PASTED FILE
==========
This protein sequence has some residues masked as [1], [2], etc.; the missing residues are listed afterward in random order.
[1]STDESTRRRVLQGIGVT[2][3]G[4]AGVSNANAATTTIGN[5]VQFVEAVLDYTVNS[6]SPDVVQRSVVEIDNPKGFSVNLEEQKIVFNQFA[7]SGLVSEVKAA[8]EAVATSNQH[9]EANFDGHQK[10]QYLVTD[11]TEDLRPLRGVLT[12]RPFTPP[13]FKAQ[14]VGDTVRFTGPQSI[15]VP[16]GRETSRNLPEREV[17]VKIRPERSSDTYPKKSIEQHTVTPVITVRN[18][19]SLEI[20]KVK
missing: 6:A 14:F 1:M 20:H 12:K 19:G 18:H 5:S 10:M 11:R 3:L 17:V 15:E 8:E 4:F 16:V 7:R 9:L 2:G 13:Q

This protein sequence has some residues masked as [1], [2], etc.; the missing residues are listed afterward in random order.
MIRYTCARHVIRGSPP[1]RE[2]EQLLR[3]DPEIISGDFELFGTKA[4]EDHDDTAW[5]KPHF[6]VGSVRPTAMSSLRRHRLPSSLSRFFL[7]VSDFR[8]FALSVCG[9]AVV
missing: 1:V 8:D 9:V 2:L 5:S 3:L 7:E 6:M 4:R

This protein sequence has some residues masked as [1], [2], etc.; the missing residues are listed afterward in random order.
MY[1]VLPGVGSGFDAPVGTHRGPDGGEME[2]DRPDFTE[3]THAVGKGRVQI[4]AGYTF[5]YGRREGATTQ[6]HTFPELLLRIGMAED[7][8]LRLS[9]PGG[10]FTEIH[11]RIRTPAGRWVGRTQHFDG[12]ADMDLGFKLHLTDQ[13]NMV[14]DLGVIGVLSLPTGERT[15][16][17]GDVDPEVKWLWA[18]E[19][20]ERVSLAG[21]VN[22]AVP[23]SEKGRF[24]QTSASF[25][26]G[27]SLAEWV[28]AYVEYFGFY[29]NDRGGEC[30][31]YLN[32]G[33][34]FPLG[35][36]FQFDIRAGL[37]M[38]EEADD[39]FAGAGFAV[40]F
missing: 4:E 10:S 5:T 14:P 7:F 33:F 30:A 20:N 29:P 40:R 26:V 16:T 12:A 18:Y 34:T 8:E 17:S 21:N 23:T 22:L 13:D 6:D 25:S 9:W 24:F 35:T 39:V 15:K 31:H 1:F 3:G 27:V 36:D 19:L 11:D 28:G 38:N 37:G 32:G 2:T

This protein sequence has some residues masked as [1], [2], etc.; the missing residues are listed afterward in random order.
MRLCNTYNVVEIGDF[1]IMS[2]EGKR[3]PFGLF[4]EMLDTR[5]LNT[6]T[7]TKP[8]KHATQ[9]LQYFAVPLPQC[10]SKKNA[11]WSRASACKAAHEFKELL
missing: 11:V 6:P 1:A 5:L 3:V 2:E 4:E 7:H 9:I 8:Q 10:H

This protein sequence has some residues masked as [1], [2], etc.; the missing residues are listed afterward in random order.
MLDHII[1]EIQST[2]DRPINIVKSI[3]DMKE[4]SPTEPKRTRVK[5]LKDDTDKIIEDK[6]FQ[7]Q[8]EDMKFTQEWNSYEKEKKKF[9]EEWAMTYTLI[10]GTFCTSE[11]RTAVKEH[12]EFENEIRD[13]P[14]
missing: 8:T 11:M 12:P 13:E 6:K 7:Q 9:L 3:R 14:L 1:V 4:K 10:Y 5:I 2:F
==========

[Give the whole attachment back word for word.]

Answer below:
This protein sequence has some residues masked as [1], [2], etc.; the missing residues are listed afterward in random order.
[1]STDESTRRRVLQGIGVT[2][3]G[4]AGVSNANAATTTIGN[5]VQFVEAVLDYTVNS[6]SPDVVQRSVVEIDNPKGFSVNLEEQKIVFNQFA[7]SGLVSEVKAA[8]EAVATSNQH[9]EANFDGHQK[10]QYLVTD[11]TEDLRPLRGVLT[12]RPFTPP[13]FKAQ[14]VGDTVRFTGPQSI[15]VP[16]GRETSRNLPEREV[17]VKIRPERSSDTYPKKSIEQHTVTPVITVRN[18][19]SLEI[20]KVK
missing: 6:A 14:F 1:M 20:H 12:K 19:G 18:H 5:S 10:M 11:R 3:L 17:V 15:E 8:E 4:F 16:V 7:R 9:L 2:G 13:Q

This protein sequence has some residues masked as [1], [2], etc.; the missing residues are listed afterward in random order.
MIRYTCARHVIRGSPP[1]RE[2]EQLLR[3]DPEIISGDFELFGTKA[4]EDHDDTAW[5]KPHF[6]VGSVRPTAMSSLRRHRLPSSLSRFFL[7]VSDFR[8]FALSVCG[9]AVV
missing: 1:V 8:D 9:V 2:L 5:S 3:L 7:E 6:M 4:R

This protein sequence has some residues masked as [1], [2], etc.; the missing residues are listed afterward in random order.
MY[1]VLPGVGSGFDAPVGTHRGPDGGEME[2]DRPDFTE[3]THAVGKGRVQI[4]AGYTF[5]YGRREGATTQ[6]HTFPELLLRIGMAED[7][8]LRLS[9]PGG[10]FTEIH[11]RIRTPAGRWVGRTQHFDG[12]ADMDLGFKLHLTDQ[13]NMV[14]DLGVIGVLSLPTGERT[15][16][17]GDVDPEVKWLWA[18]E[19][20]ERVSLAG[21]VN[22]AVP[23]SEKGRF[24]QTSASF[25][26]G[27]SLAEWV[28]AYVEYFGFY[29]NDRGGEC[30][31]YLN[32]G[33][34]FPLG[35][36]FQFDIRAGL[37]M[38]EEADD[39]FAGAGFAV[40]F
missing: 4:E 10:S 5:T 14:P 7:F 33:F 30:A 20:N 29:P 40:R 26:V 16:T 12:A 18:Y 34:T 8:E 17:S 21:N 23:T 22:L 13:D 6:D 25:S 9:W 24:F 35:T 39:V 15:K 31:H 1:F 3:G 27:V 36:D 19:L 11:D 28:G 38:N 37:G 32:G 2:T

This protein sequence has some residues masked as [1], [2], etc.; the missing residues are listed afterward in random order.
MRLCNTYNVVEIGDF[1]IMS[2]EGKR[3]PFGLF[4]EMLDTR[5]LNT[6]T[7]TKP[8]KHATQ[9]LQYFAVPLPQC[10]SKKNA[11]WSRASACKAAHEFKELL
missing: 11:V 6:P 1:A 5:L 3:V 2:E 4:E 7:H 9:I 8:Q 10:H

This protein sequence has some residues masked as [1], [2], etc.; the missing residues are listed afterward in random order.
MLDHII[1]EIQST[2]DRPINIVKSI[3]DMKE[4]SPTEPKRTRVK[5]LKDDTDKIIEDK[6]FQ[7]Q[8]EDMKFTQEWNSYEKEKKKF[9]EEWAMTYTLI[10]GTFCTSE[11]RTAVKEH[12]EFENEIRD[13]P[14]
missing: 8:T 11:M 12:P 13:E 6:K 7:Q 9:L 3:R 14:L 1:V 4:K 10:Y 5:I 2:F